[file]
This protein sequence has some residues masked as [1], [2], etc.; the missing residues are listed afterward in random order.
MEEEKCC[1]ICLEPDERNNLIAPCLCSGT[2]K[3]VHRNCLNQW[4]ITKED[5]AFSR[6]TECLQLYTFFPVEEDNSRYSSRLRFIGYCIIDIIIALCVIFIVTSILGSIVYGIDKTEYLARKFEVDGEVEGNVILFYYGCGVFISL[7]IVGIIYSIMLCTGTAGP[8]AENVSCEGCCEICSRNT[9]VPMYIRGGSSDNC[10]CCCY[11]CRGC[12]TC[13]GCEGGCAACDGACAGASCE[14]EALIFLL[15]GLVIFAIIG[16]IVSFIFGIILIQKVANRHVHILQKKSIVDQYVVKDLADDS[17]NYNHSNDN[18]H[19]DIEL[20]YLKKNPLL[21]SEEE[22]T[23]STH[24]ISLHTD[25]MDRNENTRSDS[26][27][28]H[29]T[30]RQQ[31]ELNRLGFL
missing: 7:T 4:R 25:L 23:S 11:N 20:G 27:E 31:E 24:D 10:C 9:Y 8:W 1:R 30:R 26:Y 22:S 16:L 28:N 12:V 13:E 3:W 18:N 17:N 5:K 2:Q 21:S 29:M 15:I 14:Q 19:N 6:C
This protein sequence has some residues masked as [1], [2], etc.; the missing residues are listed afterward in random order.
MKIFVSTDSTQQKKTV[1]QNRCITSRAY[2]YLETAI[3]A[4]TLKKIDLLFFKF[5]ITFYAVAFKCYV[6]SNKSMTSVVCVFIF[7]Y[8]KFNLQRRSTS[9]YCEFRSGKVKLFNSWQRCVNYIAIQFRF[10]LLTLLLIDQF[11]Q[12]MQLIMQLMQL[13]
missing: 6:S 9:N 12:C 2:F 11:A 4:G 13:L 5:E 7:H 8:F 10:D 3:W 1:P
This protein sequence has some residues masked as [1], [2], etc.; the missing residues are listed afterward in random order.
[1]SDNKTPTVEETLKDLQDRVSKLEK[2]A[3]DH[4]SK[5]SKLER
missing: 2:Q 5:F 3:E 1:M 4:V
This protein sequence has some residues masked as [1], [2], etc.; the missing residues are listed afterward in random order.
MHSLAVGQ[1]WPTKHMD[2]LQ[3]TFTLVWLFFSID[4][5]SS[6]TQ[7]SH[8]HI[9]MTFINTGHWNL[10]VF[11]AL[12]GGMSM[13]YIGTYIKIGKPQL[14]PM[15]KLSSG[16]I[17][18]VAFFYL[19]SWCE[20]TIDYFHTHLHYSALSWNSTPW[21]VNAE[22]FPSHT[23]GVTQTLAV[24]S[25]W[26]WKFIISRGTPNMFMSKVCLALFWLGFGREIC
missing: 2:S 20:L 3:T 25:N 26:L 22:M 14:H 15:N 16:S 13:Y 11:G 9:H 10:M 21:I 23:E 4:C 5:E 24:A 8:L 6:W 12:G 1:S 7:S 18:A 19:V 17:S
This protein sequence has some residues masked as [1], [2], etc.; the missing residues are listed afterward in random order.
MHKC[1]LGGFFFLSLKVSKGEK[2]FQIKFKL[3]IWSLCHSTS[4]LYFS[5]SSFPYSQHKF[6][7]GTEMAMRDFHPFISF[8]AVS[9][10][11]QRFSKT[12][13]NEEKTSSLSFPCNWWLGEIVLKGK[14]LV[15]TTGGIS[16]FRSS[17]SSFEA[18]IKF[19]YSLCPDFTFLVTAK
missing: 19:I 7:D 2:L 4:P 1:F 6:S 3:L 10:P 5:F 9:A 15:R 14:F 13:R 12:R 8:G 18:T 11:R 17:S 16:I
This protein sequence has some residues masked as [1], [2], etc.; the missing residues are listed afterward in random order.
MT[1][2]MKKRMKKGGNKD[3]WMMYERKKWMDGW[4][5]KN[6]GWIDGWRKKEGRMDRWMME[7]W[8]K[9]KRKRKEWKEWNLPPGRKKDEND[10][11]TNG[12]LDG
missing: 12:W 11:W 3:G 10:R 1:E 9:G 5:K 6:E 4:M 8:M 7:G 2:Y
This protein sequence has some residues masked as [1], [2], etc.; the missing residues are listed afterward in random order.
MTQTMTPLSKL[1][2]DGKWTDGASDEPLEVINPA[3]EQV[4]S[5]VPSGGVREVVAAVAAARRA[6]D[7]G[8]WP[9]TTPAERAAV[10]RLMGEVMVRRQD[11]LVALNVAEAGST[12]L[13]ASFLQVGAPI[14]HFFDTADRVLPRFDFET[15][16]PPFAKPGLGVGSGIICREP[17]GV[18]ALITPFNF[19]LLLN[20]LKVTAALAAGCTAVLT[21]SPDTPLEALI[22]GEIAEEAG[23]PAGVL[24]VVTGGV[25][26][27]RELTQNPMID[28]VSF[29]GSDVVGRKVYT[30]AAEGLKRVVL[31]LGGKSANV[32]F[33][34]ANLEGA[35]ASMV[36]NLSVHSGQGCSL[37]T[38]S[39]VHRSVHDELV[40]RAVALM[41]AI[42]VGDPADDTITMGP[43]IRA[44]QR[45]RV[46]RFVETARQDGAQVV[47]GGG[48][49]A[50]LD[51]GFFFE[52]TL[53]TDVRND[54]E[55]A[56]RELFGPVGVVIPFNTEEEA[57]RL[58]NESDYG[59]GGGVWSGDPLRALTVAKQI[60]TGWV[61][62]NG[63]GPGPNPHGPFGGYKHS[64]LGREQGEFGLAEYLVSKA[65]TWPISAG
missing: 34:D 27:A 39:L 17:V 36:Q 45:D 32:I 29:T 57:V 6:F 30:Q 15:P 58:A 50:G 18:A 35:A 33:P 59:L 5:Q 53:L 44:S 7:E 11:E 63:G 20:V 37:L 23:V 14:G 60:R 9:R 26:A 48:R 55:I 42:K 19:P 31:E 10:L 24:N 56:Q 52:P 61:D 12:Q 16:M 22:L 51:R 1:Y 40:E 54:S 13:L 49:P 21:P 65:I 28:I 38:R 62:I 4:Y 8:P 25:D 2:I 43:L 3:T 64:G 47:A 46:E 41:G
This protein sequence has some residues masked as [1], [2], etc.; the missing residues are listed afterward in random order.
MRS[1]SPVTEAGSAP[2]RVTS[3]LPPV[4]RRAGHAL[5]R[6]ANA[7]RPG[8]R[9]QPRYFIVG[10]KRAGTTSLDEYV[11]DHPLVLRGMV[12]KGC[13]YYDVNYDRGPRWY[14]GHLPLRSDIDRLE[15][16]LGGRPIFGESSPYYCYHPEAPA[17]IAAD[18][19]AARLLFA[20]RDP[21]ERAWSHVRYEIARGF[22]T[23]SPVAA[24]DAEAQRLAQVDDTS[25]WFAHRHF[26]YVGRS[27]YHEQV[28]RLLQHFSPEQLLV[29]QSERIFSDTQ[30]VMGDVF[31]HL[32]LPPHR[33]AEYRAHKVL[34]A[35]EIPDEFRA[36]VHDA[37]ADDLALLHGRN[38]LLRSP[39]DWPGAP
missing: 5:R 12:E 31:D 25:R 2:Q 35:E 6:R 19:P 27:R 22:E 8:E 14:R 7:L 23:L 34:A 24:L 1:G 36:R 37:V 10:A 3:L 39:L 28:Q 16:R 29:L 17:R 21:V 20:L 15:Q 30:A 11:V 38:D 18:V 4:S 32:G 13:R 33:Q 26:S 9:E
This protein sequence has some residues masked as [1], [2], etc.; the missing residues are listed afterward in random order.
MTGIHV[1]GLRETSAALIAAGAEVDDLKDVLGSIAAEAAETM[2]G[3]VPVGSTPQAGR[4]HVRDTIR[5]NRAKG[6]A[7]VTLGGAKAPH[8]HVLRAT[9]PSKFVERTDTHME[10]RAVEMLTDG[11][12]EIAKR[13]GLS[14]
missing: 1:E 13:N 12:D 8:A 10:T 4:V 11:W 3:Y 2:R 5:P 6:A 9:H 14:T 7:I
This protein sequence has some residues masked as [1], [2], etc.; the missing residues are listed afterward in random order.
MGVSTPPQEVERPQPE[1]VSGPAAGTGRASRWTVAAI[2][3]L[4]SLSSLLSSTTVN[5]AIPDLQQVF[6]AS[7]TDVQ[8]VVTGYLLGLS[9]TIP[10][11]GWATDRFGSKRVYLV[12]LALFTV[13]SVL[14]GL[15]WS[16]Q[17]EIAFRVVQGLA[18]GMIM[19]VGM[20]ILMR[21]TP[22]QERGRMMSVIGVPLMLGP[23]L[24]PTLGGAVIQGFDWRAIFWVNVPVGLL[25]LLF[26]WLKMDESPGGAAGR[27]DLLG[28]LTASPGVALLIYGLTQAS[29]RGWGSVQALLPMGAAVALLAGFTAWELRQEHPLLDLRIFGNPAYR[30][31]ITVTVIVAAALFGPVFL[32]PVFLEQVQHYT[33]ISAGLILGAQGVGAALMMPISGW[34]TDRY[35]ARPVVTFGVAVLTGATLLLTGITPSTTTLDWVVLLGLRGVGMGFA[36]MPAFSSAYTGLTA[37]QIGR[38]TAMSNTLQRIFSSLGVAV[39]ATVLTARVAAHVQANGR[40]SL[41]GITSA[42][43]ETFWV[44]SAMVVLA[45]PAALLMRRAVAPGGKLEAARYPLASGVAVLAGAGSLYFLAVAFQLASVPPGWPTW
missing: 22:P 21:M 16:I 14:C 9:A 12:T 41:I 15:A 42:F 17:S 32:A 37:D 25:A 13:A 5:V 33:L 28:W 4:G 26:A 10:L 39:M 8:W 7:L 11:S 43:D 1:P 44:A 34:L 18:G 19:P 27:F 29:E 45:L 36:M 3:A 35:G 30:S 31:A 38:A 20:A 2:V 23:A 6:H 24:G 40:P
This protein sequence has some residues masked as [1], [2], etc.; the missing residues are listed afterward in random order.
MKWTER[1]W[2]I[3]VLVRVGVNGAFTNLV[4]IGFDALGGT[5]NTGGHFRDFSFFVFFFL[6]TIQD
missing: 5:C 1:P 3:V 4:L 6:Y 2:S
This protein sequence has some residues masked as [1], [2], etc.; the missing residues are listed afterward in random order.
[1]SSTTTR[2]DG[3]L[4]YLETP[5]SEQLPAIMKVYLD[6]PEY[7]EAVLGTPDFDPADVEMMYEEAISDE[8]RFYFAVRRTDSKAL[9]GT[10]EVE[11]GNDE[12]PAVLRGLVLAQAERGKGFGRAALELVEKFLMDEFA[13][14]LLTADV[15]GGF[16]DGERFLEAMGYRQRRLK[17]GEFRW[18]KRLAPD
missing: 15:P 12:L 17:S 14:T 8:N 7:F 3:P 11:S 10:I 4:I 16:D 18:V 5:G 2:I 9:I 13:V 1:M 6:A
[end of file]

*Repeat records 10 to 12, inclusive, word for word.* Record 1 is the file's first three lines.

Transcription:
This protein sequence has some residues masked as [1], [2], etc.; the missing residues are listed afterward in random order.
MGVSTPPQEVERPQPE[1]VSGPAAGTGRASRWTVAAI[2][3]L[4]SLSSLLSSTTVN[5]AIPDLQQVF[6]AS[7]TDVQ[8]VVTGYLLGLS[9]TIP[10][11]GWATDRFGSKRVYLV[12]LALFTV[13]SVL[14]GL[15]WS[16]Q[17]EIAFRVVQGLA[18]GMIM[19]VGM[20]ILMR[21]TP[22]QERGRMMSVIGVPLMLGP[23]L[24]PTLGGAVIQGFDWRAIFWVNVPVGLL[25]LLF[26]WLKMDESPGGAAGR[27]DLLG[28]LTASPGVALLIYGLTQAS[29]RGWGSVQALLPMGAAVALLAGFTAWELRQEHPLLDLRIFGNPAYR[30][31]ITVTVIVAAALFGPVFL[32]PVFLEQVQHYT[33]ISAGLILGAQGVGAALMMPISGW[34]TDRY[35]ARPVVTFGVAVLTGATLLLTGITPSTTTLDWVVLLGLRGVGMGFA[36]MPAFSSAYTGLTA[37]QIGR[38]TAMSNTLQRIFSSLGVAV[39]ATVLTARVAAHVQANGR[40]SL[41]GITSA[42][43]ETFWV[44]SAMVVLA[45]PAALLMRRAVAPGGKLEAARYPLASGVAVLAGAGSLYFLAVAFQLASVPPGWPTW
missing: 22:P 21:M 16:I 14:C 9:A 12:T 41:I 15:A 42:F 17:S 32:A 37:D 25:A 13:A 5:V 33:L 28:W 4:G 26:A 10:L 39:M 8:W 7:L 11:S 43:D 1:P 44:A 34:L 18:G 19:P 27:F 29:E 45:L 36:M 3:A 35:G 30:S 31:A 38:A 20:A 2:V 23:A 6:H 24:G 40:P
This protein sequence has some residues masked as [1], [2], etc.; the missing residues are listed afterward in random order.
MKWTER[1]W[2]I[3]VLVRVGVNGAFTNLV[4]IGFDALGGT[5]NTGGHFRDFSFFVFFFL[6]TIQD
missing: 5:C 1:P 3:V 4:L 6:Y 2:S
This protein sequence has some residues masked as [1], [2], etc.; the missing residues are listed afterward in random order.
[1]SSTTTR[2]DG[3]L[4]YLETP[5]SEQLPAIMKVYLD[6]PEY[7]EAVLGTPDFDPADVEMMYEEAISDE[8]RFYFAVRRTDSKAL[9]GT[10]EVE[11]GNDE[12]PAVLRGLVLAQAERGKGFGRAALELVEKFLMDEFA[13][14]LLTADV[15]GGF[16]DGERFLEAMGYRQRRLK[17]GEFRW[18]KRLAPD
missing: 15:P 12:L 17:S 14:T 8:N 7:F 3:P 11:S 10:I 4:I 16:D 18:V 5:G 2:I 9:I 13:V 1:M 6:A